It was announced last week that final approval has been given to the canonization cause of Blessed Pope John XXIII (1881-1963), and that we can expect to celebrate Pope John's canonization sometime before the end of this year (along with that of one of his more recent successors Blessed Pope John Paul II).
The pace of Pope John's cause may perhaps seem somewhat slow in comparison with that of John Paul II and some other modern-era celebrity superstars like Blessed Teresa of Calcutta, but it is they who are the exceptions. In fact, in comparison with most causes, 50 years may seem a rather short interval between death and canonization.
Even more surprising than the relatively rapid pace of John's cause, however, is the fact that the Holy Father has dispensed with the requirement for a further post-beatification miracle in John's case. Even that, however, is not completely unprecedented even in this modern era. If I recall correctly, the first native-born US saint, Elizabeth Seton (1774-1821) was canonized in 1975 with only three miracles to her credit - two for her beatification, but only one for her canonization (at a time when two were still routinely required).
Miracles serve as a kind of external validation for the widespread popular devotion and reputation for heroic sanctity that cause a person's cause to advance in the first place. Through the recognition of a miracle the Church seeks external evidence that her judgment of a person's sanctity is correct. It is a good reminder that it is God who makes saints not we! And, while it is tempting, especially in the case of a pope, to focus on how he acted on the world stage and left a legacy of historical significance, the confirmation by miracle of a saint's intercession also serves to remind us that sanctity is primarily about the transforming power of God's grace at work in someone more than it is about noteworthy accomplishments during one's lifetime.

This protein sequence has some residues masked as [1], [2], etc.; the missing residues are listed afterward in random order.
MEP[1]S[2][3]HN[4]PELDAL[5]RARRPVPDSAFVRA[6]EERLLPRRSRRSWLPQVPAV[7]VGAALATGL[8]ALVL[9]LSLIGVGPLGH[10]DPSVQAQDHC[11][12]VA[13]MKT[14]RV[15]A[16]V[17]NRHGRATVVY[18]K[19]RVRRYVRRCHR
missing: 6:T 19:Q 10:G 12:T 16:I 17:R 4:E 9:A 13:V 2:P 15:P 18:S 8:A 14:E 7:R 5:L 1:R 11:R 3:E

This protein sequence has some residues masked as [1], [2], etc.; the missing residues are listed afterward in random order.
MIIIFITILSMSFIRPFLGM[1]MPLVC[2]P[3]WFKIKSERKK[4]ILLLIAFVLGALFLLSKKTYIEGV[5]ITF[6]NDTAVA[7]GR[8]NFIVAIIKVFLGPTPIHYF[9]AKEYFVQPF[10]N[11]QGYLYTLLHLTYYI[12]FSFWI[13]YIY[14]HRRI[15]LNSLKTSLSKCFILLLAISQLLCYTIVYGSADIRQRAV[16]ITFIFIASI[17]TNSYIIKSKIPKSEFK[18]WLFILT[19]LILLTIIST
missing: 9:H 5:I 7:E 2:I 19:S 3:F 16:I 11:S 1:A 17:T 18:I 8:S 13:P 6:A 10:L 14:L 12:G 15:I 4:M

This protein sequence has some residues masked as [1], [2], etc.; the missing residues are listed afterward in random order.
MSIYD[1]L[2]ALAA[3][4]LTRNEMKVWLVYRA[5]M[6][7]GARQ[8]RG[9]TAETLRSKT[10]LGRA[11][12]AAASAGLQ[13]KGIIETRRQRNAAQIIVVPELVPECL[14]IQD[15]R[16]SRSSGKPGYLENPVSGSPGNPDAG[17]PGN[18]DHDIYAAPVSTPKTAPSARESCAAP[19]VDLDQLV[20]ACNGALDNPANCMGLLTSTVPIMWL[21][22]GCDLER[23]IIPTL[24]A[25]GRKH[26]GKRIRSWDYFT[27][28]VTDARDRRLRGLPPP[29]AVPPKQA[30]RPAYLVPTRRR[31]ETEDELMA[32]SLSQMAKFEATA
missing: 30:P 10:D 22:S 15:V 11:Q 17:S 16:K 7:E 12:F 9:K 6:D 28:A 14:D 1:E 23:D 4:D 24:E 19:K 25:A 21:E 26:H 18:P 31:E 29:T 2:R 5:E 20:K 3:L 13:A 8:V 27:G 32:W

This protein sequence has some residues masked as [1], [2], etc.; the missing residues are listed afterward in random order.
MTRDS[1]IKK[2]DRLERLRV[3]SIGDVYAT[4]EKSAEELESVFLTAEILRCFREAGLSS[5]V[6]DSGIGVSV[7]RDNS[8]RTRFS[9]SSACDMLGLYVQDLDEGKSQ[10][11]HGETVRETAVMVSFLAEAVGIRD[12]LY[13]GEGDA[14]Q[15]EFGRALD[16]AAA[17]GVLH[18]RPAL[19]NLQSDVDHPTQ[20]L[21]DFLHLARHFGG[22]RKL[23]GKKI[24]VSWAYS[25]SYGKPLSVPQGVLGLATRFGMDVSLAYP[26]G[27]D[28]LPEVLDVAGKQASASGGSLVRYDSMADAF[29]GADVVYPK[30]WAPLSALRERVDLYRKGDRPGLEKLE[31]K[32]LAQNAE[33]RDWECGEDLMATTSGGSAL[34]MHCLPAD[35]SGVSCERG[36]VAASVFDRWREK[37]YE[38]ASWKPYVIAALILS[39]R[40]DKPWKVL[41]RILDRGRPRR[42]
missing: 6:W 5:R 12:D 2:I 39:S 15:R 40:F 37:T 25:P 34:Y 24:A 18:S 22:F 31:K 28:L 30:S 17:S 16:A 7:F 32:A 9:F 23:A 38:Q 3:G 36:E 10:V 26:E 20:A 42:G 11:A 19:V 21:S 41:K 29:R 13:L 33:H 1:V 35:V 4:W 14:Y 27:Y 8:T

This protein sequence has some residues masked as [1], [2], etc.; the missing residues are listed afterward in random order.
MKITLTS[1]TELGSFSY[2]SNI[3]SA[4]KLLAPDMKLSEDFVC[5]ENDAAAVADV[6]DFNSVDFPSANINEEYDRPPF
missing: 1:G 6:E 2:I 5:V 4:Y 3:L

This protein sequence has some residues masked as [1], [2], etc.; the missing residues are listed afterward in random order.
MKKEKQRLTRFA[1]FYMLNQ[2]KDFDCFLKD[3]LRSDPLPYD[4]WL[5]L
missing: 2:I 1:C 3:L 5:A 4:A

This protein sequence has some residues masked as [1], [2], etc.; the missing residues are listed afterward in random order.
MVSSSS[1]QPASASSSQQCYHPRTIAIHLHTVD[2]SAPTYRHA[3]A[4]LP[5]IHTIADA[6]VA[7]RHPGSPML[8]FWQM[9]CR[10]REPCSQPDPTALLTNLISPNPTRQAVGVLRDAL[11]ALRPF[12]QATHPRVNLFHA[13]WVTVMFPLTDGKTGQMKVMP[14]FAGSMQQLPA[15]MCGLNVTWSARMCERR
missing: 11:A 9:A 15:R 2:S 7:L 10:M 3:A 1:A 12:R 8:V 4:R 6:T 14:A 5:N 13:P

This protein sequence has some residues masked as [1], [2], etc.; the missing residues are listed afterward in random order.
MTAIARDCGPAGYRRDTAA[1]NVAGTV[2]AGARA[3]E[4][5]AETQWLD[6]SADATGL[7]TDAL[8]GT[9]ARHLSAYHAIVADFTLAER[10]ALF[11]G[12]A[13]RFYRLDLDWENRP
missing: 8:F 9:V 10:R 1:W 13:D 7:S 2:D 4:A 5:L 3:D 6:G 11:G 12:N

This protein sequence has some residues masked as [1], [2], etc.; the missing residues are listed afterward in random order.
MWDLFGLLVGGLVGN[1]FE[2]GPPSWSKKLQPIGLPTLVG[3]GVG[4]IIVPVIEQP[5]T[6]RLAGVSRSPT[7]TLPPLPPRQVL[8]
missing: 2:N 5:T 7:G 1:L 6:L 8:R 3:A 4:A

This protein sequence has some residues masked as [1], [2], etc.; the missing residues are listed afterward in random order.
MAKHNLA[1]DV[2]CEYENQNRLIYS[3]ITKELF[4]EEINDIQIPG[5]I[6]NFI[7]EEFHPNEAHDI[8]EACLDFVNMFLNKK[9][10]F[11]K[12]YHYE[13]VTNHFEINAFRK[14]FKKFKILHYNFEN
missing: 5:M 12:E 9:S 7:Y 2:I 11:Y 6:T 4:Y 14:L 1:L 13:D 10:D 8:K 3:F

That said, I am very happy that John XXIII is set to be canonized. I am old enough to remember his reign on the papal throne and to have read his Journal of a Soul shortly after its publication after his death. His reputation for holiness has remained alive in the Church, in spite of the turbulent times and tragic divisions in the Church which began in the years following his death.
Unlike his more aristocratic predecessors, John was of humble peasant background. Having entered seminary at an early age, however, he rose rapidly in the Church's ranks, beginning his priestly career as a Bishop's secretary. A Northern Italian and a keen student of history, which he called "the greatest of teachers," he saw in the great 16th-century reforming Council of Trent and in its implementation by the likes of St. Charles Borromeo (whose heart he went to venerate in preparation for the Second VaticanCouncil) an example to be imitated in response to the challenges facing the global Church of the 20th century. He was a man of very traditional popular piety and pastoral sensitivity, who derived spiritual sustenance from traditional devotional classics like The Imitation of Christ and from the traditional liturgy he inherited and celebrated devoutly every day. He was open to learning from experience - such as his military service in the Royal Italian army as a seminarian conscript and again during World War I, and his diplomatic service among Eastern Orthodox Christians and non-Christians in Bulgaria, Greece, and Turkey and among modern secularists in post-World War II France. He enjoyed people and preferred community to solitude (even ending the tradition of popes eating alone). And, in a way that was obviously both very Italian and very Christ-like, he showed how loved the world he was a part of and how he sought its salvation.
He seemed to love and genuinely enjoy the Baroque grandeur and pomp surrounding the papacy and had no trouble deriving suitable human and spiritual lessons from it. For example, when being carried on the sedia gestatoria for the first time in 1958, he recalled being a child carried on his father’s shoulders and connected that universal human experience with his spiritual mission: “More than seventy years ago I was carried on the shoulders of my father at Ponte San Pietro. The secret of everything is to let oneself be carried by God, and so to carry him to others.”